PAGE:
Now imagine that this kind of stress becomes chronic. So chronic that you don’t even realize it anymore. Yes you have headaches, trouble sleeping, digestion problems, but you can’t pinpoint it to one single event like in the above paragraph..
In a 2000 study reported in the Journal of the American Medical Association, women who had moderate or severe marital strain had 2.9 times more chances to need heart surgery, to suffer heart attacks or to die of heart disease. The same holds for unmarried women who lived with their life partner. Dr Dean Ornish, a cardiologist who treats his patients with diet, also reports that a good marriage has a huge influence on the health of his patients and their recovery from heart disease. “The diet can play a significant role,” he said. “But nothing is more powerful than love and intimacy.” You can read more in his book Love and Survival.
From The American Psychosomatic Society we learn that more conflicts and disagreements put one at higher risk of elevated blood pressure, abdominal obesity, high blood sugar, and elevated bad cholesterol.
The Journal of Psychosomatic Medicine in a 1993 issue links marital conflicts with disruptions of the immune system and the Journal of Physiology and Behaviour links marital distress to a worse recovery from breast cancer.
Analyzing data from nearly 5000 participants, with a follow up at 10 years, researchers have scientifically established what most people know intuitively. If your relationships are bad, your mood is likely to follow. “Our study shows that the quality of social relationships is a significant risk factor for major depression,” says psychiatrist Alan Teo, MD, of the University of Michigan. … “The magnitude of these results is similar to the well-established relationship between biological risk factors and cardiovascular disease,” Teo says. “What that means is that if we can teach people how to improve the quality of their relationships, we may be able to prevent or reduce the devastating effects of clinical depression.”
WHAT DO YOU WANT TO DO ABOUT IT?
I would like to say that speaking up and setting boundaries will always work out, but I can’t because there will be times it won’t. Not only it won’t but it can cause huge drama and break the relationship. Although it can be upsetting when it happens, we must remember that if we want to live a healthy life, we also must let go or minimize the time we spend with less than healthy individuals. Even if it does not work out well, I can vouch for the fact that every time you exercise your “setting limits”muscle, you will feel more confident and you will be proud of yourself for really taking care of yourself. I know it did for me.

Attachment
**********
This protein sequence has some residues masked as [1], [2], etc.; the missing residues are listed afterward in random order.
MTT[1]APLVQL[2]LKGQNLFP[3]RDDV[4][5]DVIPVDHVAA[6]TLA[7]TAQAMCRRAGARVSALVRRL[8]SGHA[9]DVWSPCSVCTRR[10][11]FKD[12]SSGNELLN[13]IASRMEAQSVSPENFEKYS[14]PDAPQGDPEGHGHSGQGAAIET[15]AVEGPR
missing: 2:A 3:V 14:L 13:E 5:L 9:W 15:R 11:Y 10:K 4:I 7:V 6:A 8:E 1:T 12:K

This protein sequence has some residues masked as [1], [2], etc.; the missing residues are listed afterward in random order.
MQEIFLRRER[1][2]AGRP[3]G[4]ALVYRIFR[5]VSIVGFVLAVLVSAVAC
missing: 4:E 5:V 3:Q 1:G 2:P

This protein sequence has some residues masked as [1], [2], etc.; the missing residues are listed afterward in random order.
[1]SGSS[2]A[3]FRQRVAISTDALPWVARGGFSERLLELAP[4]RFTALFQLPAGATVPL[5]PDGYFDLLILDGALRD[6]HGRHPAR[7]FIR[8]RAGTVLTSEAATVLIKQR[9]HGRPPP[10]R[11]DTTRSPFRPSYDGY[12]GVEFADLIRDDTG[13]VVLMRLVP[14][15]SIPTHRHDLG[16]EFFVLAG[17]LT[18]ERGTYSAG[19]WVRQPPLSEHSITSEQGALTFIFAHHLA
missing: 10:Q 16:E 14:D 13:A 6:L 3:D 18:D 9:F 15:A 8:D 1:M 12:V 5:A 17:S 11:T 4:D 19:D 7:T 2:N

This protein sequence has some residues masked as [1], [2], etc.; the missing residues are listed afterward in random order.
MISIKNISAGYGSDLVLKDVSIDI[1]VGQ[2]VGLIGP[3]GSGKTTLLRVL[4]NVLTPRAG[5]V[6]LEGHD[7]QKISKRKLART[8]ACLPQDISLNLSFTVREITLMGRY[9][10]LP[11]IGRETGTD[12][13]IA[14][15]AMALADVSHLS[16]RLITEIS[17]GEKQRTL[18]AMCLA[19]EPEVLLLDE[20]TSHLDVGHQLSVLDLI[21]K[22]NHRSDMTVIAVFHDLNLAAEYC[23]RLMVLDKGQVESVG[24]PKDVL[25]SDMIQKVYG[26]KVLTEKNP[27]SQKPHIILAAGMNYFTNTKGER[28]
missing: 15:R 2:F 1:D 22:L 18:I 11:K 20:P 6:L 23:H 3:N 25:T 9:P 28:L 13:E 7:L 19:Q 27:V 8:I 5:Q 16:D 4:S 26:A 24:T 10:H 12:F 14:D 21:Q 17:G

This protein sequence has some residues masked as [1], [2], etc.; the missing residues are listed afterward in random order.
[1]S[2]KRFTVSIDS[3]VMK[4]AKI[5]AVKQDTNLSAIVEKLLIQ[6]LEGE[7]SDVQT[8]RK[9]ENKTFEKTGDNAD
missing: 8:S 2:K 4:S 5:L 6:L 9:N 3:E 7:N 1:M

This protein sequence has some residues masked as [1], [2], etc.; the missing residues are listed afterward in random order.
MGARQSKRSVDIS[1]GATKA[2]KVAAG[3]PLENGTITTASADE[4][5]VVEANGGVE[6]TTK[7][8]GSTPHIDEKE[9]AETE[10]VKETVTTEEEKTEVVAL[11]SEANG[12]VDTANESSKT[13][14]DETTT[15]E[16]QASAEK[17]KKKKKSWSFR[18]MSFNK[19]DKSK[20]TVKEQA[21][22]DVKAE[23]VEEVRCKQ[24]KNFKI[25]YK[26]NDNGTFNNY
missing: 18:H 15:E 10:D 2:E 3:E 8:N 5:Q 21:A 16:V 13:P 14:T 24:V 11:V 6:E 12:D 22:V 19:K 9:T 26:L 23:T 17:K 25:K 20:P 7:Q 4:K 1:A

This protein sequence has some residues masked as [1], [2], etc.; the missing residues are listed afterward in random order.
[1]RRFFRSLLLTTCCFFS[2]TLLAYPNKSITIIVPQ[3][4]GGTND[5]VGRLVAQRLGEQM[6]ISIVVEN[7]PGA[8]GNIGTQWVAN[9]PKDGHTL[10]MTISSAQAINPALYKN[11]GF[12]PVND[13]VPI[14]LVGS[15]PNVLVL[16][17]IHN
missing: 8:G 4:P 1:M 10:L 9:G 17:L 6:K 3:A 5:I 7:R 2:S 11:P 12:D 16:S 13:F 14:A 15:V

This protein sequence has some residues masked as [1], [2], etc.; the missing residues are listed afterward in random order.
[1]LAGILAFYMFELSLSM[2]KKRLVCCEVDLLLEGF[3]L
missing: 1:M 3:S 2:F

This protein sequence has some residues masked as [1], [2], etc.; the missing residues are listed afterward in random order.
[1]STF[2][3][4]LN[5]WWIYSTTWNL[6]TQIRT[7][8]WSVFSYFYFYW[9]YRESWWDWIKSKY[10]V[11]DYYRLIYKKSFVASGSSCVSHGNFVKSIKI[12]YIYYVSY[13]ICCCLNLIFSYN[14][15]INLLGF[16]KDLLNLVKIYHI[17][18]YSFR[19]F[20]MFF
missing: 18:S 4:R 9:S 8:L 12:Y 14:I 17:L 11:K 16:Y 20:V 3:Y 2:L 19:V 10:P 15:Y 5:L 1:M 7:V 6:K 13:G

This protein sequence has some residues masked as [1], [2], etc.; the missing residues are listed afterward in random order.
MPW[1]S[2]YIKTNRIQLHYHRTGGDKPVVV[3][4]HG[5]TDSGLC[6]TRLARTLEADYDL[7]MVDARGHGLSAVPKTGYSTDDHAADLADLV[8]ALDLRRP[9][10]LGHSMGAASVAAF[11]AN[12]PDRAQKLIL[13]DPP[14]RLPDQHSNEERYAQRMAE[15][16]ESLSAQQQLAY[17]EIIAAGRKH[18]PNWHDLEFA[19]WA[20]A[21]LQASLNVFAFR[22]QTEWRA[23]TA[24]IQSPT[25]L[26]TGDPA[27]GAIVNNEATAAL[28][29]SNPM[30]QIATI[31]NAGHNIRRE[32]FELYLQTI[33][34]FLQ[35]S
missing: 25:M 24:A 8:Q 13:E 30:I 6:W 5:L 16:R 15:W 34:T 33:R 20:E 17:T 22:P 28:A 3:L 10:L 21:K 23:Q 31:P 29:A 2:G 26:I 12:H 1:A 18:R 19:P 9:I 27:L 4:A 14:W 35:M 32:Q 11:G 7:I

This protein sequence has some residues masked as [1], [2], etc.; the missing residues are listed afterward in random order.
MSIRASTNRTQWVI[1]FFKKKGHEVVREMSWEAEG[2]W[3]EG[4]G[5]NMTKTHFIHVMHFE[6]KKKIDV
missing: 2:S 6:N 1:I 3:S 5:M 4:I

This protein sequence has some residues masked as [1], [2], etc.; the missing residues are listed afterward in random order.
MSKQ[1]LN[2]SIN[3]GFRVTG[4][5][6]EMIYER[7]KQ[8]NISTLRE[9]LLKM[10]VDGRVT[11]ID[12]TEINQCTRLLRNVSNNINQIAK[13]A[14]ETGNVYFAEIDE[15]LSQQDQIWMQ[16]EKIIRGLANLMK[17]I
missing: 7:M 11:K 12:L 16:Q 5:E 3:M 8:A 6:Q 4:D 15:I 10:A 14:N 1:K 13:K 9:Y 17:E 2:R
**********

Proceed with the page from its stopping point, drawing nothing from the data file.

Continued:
If you are dealing with mature people, there is a good chance that you can come to an understanding and mutual respect for your needs and the other person’s needs. However, the more toxic or immature the person you are dealing with, the worse the chance of a peaceful resolution. If you are dealing with someone who is emotionally immature or worse, toxic, there are good chances they will turn your request to respect your needs as an attack and it will end up in a shouting match. If you are dealing with someone who has been physically violent or you fear can be, do not attempt to reason with them. For your sake, get outside help or if, as it happened to me in a bus a long time ago, being harassed and threatened by a male passenger, keep quiet and try to get away, fast.
How to set limits
Give yourself a break if you are terrified of setting limits after many months or even years of tolerating. It’s a process and we have to learn and practice. It’s also easier to practice when the stakes are not very high. Easier to say no to an acquaintance than to a friend, or a life partner. Start small. Learn to say “No”. One of my favorite sentences is “it does not work for me”. I also used that sentence to terminate a romantic relationship.
I you want to come to an understanding with someone who is usually stable and mature, do use the “I feel…. when you…. and I need-prefer-want……. Can we talk about it.” A good way to start the conversation is to express how much you value the relationship and that’s why you are coming to them to find a solution that will benefit both of you and make you feel closer.